Commercial photography is professional quality photos used for marketing purposes. The types of photographs range from portraits to landscapes to close-up shots but always tie into a product, brand or service in some way. A commercial photograph can tell a story, capture an emotion or highlight a product. For business owners, they should look for consistency in the photos they use. If the attitude is youthful and whimsical on their website, that is the same tone any additional photos used in specific campaigns should have.
There are approximately 147,300 photographers in the United States, but not all of them are commercial photographers. Even those who are commercial photographers take on other types of photography work to fill the gap. One of the best ways to add commercial photography to your lineup of skills is by studying the work of other photographers and how brands use the images to market their products.
There is a slight differentiation between commercial and advertising photography. However, for this article, we’ll look at the commercial uses of photography. We’re going to look at what sets photography for businesses apart from other types of photography.
How Commercial Photography Is Used
Anytime you see an image in a magazine, on a billboard or on a brand’s social media page, it was taken with a specific commercial purpose in mind. These images help promote a business, sell a product or possibly capture a high-end fashion look memory for individuals. Fashion brands often use commercial photographs of runway models displaying their beautiful clothes. Luxury brands use crisp photos to show off sports cars or luxury yachts. However, you don’t have to be a luxury brand to benefit from commercial photography.
Commercial photographers are often commissioned by a business to take a specific photo for an advertising campaign, or they take images and sell them on stock photography sites such as iStockPhoto or Dreamstime. Photos are sorted into categories and also searchable by keywords. So, if you need a commercial photograph of a young girl in a field of flowers, you search for that phrase and a selection of images pops up. Dreamstime boasts around 106 million stock images and 25 million users, so you can see the popularity of selling photos on the site.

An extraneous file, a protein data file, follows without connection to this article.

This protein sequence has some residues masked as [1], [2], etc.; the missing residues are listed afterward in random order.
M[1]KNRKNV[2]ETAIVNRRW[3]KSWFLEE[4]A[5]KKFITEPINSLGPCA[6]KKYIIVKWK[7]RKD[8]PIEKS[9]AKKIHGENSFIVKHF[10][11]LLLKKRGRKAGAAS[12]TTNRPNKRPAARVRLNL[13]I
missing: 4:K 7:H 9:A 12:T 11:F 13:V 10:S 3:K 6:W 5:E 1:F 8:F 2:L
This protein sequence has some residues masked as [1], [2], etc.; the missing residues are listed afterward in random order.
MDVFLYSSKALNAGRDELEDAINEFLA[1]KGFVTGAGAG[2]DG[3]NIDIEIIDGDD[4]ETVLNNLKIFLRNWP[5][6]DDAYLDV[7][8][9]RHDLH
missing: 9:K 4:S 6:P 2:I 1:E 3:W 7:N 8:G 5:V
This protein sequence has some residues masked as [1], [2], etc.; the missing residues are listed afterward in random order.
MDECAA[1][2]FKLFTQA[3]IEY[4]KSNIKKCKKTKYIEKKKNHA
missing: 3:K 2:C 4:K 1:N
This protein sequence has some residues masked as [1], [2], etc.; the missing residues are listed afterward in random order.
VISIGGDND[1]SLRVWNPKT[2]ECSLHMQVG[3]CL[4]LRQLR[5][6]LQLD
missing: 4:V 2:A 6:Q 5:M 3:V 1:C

However, commercial photography doesn’t necessarily have to cost a lot. One example might be a small food manufacturer with a limited budget and a recipe blog on their site. They would take some high-quality photographs of the completed dishes, but they might do the work in-house or hire a photographer with a small business to help them out. Even beginning photographers can learn the basics of commercial photographs.
Insider Tips and Tricks
Users encounter slick photos from big name brands. They use high-quality images and have a certain expectation about what professional photos look like. Fortunately, figuring out how to create your own commercial photography comes down to a few tips and tricks of the commercial photography trade.
Create a Mood Board
Create a mood board before you start the photo session. A mood board explains the mood you’re trying to create. It can be used as a storyboard that lays out the different images you’ll need to take to complete the shoot. Plus it helps you come up with the photos you need for a specific marketing campaign.